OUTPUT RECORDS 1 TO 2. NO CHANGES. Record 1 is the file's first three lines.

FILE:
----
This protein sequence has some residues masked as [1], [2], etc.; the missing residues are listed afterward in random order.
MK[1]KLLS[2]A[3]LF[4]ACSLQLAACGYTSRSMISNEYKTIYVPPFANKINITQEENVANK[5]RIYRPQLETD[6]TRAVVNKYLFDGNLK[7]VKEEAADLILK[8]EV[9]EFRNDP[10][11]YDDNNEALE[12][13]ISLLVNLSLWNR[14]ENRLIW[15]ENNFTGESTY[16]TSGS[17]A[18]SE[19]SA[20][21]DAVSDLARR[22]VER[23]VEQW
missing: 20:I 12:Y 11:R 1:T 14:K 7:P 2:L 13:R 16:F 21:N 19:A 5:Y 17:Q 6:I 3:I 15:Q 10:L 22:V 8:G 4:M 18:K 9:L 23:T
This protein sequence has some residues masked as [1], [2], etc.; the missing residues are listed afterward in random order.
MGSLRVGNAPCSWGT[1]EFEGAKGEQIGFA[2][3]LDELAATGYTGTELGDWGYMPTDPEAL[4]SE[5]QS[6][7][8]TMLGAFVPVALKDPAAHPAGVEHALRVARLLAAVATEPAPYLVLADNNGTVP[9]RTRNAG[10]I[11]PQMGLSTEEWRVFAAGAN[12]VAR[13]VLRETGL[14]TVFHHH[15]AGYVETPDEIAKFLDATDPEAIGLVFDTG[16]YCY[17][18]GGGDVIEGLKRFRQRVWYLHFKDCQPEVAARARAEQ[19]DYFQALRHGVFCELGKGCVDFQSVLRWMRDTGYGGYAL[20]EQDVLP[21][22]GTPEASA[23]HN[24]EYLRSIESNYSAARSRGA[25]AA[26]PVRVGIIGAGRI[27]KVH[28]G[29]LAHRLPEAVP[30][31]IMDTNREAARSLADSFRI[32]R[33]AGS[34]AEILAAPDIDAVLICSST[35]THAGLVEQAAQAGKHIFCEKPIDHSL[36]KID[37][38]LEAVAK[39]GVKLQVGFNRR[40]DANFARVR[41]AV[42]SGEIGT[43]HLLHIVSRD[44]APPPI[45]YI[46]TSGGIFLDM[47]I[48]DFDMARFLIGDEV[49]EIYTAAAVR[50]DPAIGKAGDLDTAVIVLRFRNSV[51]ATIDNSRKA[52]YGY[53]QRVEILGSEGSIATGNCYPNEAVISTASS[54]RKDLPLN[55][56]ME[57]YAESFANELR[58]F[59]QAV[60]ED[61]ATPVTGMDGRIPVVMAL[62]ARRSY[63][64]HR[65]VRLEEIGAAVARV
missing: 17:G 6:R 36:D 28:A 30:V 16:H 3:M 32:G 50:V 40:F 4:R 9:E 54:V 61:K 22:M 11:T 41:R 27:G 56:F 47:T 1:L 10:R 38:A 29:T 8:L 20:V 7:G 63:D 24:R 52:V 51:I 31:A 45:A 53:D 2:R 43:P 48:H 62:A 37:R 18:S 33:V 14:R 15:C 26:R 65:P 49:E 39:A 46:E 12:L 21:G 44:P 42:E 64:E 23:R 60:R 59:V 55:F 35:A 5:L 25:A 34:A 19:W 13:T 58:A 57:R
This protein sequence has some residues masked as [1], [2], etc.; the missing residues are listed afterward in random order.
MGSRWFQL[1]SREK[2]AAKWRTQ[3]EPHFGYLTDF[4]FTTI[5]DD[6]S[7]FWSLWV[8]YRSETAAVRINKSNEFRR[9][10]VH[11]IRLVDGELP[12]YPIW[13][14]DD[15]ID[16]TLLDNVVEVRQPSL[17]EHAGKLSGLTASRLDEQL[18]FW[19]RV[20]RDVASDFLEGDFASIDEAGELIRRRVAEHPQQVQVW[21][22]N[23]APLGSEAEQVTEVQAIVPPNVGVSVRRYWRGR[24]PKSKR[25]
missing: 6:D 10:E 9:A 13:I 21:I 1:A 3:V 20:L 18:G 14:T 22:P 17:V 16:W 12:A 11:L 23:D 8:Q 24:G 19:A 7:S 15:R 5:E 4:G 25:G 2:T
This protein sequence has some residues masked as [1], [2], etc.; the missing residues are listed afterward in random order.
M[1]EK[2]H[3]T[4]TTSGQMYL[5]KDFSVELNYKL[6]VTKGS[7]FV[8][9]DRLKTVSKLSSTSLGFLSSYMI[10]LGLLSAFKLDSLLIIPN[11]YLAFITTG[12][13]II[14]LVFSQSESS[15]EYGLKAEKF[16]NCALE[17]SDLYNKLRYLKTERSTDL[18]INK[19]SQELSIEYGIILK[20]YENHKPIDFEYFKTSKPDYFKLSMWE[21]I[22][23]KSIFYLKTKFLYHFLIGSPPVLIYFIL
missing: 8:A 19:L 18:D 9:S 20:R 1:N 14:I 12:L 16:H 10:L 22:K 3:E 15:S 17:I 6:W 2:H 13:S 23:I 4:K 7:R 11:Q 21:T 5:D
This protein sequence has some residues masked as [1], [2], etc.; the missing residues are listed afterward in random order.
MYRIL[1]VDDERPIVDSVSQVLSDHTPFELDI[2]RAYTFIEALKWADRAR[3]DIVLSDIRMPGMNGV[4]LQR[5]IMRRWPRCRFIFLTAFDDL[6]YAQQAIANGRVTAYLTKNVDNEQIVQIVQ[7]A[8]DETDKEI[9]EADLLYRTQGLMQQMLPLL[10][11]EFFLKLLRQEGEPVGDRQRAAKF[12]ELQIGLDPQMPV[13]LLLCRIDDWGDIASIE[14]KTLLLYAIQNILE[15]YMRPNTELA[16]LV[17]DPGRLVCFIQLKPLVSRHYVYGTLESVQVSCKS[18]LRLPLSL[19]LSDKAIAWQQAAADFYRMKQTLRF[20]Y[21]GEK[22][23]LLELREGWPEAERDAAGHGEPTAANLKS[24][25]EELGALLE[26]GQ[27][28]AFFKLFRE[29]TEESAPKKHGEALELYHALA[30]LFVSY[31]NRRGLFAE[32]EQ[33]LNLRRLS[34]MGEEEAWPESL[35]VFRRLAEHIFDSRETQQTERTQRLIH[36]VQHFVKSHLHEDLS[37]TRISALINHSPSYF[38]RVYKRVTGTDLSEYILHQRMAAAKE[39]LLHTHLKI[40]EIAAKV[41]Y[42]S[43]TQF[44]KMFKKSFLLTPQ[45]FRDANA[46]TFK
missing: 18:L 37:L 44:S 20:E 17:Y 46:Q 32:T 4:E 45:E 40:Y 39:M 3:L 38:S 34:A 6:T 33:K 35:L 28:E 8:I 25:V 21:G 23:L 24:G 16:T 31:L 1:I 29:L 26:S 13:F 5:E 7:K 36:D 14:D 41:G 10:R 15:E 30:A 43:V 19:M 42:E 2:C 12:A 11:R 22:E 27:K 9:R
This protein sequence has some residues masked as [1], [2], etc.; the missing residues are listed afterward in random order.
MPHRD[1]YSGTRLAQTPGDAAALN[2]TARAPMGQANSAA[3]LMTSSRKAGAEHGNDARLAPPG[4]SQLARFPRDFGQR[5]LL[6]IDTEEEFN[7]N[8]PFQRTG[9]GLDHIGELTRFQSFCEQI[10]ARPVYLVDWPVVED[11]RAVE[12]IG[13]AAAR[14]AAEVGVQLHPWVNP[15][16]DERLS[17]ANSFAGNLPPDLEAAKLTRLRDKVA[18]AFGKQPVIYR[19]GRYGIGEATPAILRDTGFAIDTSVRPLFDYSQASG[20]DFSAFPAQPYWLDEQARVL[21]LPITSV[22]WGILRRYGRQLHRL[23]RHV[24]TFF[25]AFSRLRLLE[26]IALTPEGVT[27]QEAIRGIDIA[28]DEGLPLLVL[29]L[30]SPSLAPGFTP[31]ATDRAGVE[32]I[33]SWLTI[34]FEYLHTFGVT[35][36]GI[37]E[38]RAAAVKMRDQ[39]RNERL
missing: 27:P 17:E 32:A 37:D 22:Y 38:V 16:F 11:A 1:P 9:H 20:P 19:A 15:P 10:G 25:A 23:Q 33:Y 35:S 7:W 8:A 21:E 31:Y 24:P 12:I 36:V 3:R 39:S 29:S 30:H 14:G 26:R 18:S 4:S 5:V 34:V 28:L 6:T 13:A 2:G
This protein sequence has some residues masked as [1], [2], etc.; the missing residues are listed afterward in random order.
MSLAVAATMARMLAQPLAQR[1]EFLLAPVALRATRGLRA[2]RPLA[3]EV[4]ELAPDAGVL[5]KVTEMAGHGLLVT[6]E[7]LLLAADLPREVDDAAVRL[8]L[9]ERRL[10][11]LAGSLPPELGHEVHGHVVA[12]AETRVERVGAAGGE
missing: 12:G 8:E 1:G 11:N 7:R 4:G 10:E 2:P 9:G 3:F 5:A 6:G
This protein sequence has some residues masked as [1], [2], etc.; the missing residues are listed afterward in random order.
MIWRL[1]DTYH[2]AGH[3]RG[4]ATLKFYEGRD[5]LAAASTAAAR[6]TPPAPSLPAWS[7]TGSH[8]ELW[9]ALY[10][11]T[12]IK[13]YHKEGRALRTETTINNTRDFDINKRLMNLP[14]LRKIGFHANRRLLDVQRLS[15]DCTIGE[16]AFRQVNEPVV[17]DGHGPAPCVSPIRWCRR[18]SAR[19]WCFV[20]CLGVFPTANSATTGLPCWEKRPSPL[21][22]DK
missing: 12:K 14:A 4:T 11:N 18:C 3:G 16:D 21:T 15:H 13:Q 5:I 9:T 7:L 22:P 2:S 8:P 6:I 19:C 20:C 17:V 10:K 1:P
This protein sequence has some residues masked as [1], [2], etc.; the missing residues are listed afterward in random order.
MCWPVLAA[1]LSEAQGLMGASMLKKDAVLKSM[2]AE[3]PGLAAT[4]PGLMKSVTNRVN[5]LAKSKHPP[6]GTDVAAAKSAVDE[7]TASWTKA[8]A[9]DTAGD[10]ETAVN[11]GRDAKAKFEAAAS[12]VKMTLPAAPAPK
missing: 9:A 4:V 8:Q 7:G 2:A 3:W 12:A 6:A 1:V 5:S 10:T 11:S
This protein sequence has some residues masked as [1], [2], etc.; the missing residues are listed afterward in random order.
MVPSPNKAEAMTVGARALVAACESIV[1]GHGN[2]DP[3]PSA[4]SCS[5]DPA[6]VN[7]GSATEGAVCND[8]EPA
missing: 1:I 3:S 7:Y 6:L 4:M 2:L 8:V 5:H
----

This protein sequence has some residues masked as [1], [2], etc.; the missing residues are listed afterward in random order.
MK[1]KLLS[2]A[3]LF[4]ACSLQLAACGYTSRSMISNEYKTIYVPPFANKINITQEENVANK[5]RIYRPQLETD[6]TRAVVNKYLFDGNLK[7]VKEEAADLILK[8]EV[9]EFRNDP[10][11]YDDNNEALE[12][13]ISLLVNLSLWNR[14]ENRLIW[15]ENNFTGESTY[16]TSGS[17]A[18]SE[19]SA[20][21]DAVSDLARR[22]VER[23]VEQW
missing: 20:I 12:Y 11:R 1:T 14:K 7:P 2:L 13:R 16:F 21:N 19:A 5:Y 17:Q 6:I 3:I 15:Q 10:L 22:V 8:G 4:M 18:K 9:L 23:T
This protein sequence has some residues masked as [1], [2], etc.; the missing residues are listed afterward in random order.
MGSLRVGNAPCSWGT[1]EFEGAKGEQIGFA[2][3]LDELAATGYTGTELGDWGYMPTDPEAL[4]SE[5]QS[6][7][8]TMLGAFVPVALKDPAAHPAGVEHALRVARLLAAVATEPAPYLVLADNNGTVP[9]RTRNAG[10]I[11]PQMGLSTEEWRVFAAGAN[12]VAR[13]VLRETGL[14]TVFHHH[15]AGYVETPDEIAKFLDATDPEAIGLVFDTG[16]YCY[17][18]GGGDVIEGLKRFRQRVWYLHFKDCQPEVAARARAEQ[19]DYFQALRHGVFCELGKGCVDFQSVLRWMRDTGYGGYAL[20]EQDVLP[21][22]GTPEASA[23]HN[24]EYLRSIESNYSAARSRGA[25]AA[26]PVRVGIIGAGRI[27]KVH[28]G[29]LAHRLPEAVP[30][31]IMDTNREAARSLADSFRI[32]R[33]AGS[34]AEILAAPDIDAVLICSST[35]THAGLVEQAAQAGKHIFCEKPIDHSL[36]KID[37][38]LEAVAK[39]GVKLQVGFNRR[40]DANFARVR[41]AV[42]SGEIGT[43]HLLHIVSRD[44]APPPI[45]YI[46]TSGGIFLDM[47]I[48]DFDMARFLIGDEV[49]EIYTAAAVR[50]DPAIGKAGDLDTAVIVLRFRNSV[51]ATIDNSRKA[52]YGY[53]QRVEILGSEGSIATGNCYPNEAVISTASS[54]RKDLPLN[55][56]ME[57]YAESFANELR[58]F[59]QAV[60]ED[61]ATPVTGMDGRIPVVMAL[62]ARRSY[63][64]HR[65]VRLEEIGAAVARV
missing: 17:G 6:R 36:D 28:A 30:V 16:H 3:M 32:G 50:V 40:F 4:R 9:E 54:V 61:K 22:M 11:T 41:R 27:G 56:F 47:T 1:L 10:R 38:A 29:T 8:L 20:V 7:G 63:D 24:R 52:V 51:I 31:A 45:A 53:D 2:R 43:P 48:H 62:A 37:R 18:S 33:V 14:R 15:C 26:R 65:P 49:E 39:A 46:E 12:L 21:G 44:P 42:E 64:E 23:R 60:R 59:V 55:F 35:A 5:L 25:A 34:A 19:W 13:T 58:A 57:R